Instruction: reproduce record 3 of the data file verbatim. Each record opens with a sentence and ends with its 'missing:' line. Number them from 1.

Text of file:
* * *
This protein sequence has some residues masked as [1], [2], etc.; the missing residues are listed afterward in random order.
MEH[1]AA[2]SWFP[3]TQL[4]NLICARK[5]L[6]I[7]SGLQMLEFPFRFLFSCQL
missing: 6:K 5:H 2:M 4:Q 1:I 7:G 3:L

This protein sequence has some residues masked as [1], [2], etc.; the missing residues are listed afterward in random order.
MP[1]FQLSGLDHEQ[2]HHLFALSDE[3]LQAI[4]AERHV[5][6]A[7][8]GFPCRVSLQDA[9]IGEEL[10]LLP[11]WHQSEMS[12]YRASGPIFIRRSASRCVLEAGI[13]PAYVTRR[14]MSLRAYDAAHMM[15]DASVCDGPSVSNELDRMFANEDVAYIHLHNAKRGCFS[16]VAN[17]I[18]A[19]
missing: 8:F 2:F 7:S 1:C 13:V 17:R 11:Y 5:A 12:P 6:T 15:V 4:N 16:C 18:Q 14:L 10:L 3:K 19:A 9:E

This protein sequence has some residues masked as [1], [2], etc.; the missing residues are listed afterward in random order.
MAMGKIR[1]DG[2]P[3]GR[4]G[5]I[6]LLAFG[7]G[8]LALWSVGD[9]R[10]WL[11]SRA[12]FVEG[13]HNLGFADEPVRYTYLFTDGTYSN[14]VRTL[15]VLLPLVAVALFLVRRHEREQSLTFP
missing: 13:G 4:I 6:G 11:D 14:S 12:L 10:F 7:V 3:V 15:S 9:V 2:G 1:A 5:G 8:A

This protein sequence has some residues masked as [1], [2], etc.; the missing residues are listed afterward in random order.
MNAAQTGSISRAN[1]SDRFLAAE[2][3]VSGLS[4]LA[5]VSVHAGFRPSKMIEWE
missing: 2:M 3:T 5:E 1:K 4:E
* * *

This protein sequence has some residues masked as [1], [2], etc.; the missing residues are listed afterward in random order.
MAMGKIR[1]DG[2]P[3]GR[4]G[5]I[6]LLAFG[7]G[8]LALWSVGD[9]R[10]WL[11]SRA[12]FVEG[13]HNLGFADEPVRYTYLFTDGTYSN[14]VRTL[15]VLLPLVAVALFLVRRHEREQSLTFP
missing: 13:G 4:I 6:G 11:D 14:S 12:L 10:F 7:V 3:V 15:S 9:V 2:G 1:A 5:G 8:A